by Ocean DeRouchie
I know how bad that might look on paper. But for the longest time, no matter how long I was with someone, no matter how much I cared for them, I would eventually find myself in a situation where I had serious feelings for another person(s).
Any sentiment of guilt or shame I felt came less so from the consequences of any action, and moreso from a societal belief that “sleeping with someone else is something you do to your partner, not for yourself,” as Dossie Easton and Janet W. Hardy put it so eloquently in their remarkable book, The Ethical Slut.
It wasn’t out of not loving my partner, or out of wanting to cause harm, that I acted on those feelings—I was just happy to share love, and I found that the more love I had to give, the more love I had to share.
So for years, I would try to follow my heart—and end up hurting everyone else’s in the process.
At the end of summer of 2015, I came to the conclusion that being in exclusive relationships was a no-no. I started telling new romantic interests that I was polyamorous, and soon enough my heart felt lighter and lighter. The realization that polyamory, for me, was moreso a part of who I am, rather than a lifestyle choice, came with a strong sense of self, and an even stronger feeling of relief.
That’s not to say that sharing this with people didn’t come without some intense reactions. When I first told my mom, she was like, “No, Ocean, you just need a boyfriend.” To which I responded, “No, Mom—I have like, five of them.” Her concern and bewilderment—which comes from a sincere, distinct place of love—is shared by many others who find out that someone in their life is polyamorous. It comes from a sheer lack of public knowledge or even comfortable conversation around non-monogamy.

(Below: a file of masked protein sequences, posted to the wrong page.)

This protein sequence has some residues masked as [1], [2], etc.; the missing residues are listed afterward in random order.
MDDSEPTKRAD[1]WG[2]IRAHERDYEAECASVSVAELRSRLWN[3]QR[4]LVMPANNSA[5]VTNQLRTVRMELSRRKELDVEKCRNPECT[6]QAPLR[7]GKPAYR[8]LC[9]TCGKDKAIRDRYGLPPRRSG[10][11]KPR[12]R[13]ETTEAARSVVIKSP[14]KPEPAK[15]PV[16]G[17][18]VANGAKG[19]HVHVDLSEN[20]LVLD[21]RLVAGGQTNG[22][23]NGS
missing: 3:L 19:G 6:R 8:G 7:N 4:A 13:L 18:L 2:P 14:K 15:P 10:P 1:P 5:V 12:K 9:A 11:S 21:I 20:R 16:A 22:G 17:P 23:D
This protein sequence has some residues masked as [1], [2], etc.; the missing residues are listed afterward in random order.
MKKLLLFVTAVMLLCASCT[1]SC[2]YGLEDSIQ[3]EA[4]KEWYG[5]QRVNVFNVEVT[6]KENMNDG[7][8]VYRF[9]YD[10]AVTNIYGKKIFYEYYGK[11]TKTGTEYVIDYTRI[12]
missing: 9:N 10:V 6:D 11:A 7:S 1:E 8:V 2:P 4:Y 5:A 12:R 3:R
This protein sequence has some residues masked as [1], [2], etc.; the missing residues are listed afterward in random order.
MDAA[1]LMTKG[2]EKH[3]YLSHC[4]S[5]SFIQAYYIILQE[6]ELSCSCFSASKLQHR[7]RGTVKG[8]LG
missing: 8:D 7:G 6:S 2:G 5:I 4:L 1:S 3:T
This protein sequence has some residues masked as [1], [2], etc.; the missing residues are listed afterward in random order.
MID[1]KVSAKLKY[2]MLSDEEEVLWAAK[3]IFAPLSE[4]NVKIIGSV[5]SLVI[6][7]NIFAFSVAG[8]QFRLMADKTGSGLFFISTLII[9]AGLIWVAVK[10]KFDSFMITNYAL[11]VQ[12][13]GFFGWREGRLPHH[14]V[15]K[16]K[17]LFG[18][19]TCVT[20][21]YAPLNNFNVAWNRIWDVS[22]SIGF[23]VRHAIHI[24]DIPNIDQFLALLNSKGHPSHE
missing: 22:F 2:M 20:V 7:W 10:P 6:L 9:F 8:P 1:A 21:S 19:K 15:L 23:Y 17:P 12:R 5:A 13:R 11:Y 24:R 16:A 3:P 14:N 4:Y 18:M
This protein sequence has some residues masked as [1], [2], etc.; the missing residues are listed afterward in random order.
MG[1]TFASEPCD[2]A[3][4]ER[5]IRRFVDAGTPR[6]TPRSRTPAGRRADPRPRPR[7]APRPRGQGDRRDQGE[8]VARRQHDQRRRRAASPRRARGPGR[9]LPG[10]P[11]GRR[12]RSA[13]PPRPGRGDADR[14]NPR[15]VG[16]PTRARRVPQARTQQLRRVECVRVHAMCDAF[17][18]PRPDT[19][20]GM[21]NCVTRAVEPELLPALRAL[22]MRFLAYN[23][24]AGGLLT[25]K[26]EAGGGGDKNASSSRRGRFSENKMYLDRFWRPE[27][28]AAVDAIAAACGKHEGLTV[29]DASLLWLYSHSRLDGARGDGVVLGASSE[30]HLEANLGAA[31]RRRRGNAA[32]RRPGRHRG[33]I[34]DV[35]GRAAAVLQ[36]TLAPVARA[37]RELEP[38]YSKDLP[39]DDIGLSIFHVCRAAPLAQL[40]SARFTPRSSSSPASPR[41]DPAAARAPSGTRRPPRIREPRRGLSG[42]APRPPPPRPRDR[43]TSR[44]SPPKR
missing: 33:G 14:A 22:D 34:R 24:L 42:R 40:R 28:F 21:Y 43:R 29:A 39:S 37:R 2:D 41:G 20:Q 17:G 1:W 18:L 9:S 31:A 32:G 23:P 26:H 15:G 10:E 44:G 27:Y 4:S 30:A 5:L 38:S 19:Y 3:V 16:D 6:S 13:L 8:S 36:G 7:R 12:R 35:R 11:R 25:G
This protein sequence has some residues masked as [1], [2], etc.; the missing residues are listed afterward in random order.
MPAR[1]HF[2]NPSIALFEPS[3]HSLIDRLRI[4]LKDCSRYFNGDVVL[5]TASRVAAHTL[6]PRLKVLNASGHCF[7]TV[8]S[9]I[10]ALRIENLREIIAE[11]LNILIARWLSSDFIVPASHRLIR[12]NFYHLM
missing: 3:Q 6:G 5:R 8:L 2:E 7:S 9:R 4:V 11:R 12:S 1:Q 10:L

However, polyamory still remains taboo in nature, and is largely ignored as a research topic as a result. It was only last summer that data from the first-ever national survey on polyamorous families emerged.
The survey collected information from 547 respondents—all self-identified poly folks in “families,” or what I just call “relationships,” between three or more consenting adults. It’s worth noting that this is by no means an exhaustive representation of polyamorous relationship structures.
The survey also (somewhat) reclaims the word “family,” indicating that the meaning of it in Canada is evolving.
Of these respondents, there was a general consensus that public acceptance of polyamory is increasing, but perceptions that it’s a kink or fetish, or is somehow aligned with polygamy, is still giving it a bad rap.
Poly peeps have to consider who they tell, because “many parts of the world will not welcome us with open arms,” write Easton and Hardy. People have lost jobs, been denied leases and lost custody battles. “It’s not easy being easy,” they point out.
My experiences telling potential partners since this coming-to-terms with myself are different depending on the person. Some are uncomfortable with the idea of a partner pursuing other interests—and that’s okay; people need to set their own boundaries. On the other hand though, there are people who are into it, and they aren’t as few and far between as you might expect.
Poly living situations are on the rise, too. There was a time not too long ago when I was considering a move-in with two of my former partners. The dream, as a friend of mine once called it, never came true, but discussions around the idea included how many bedrooms we might want, in what context would it be appropriate to bring our other partners into the shared space, and beyond.
When looking at poly living situations, the 2016 survey found that most people lived between two households. However, one fifth of them said that all members of their relationship lived in one home. In these single-home families, three fifths of them included one married couple. ...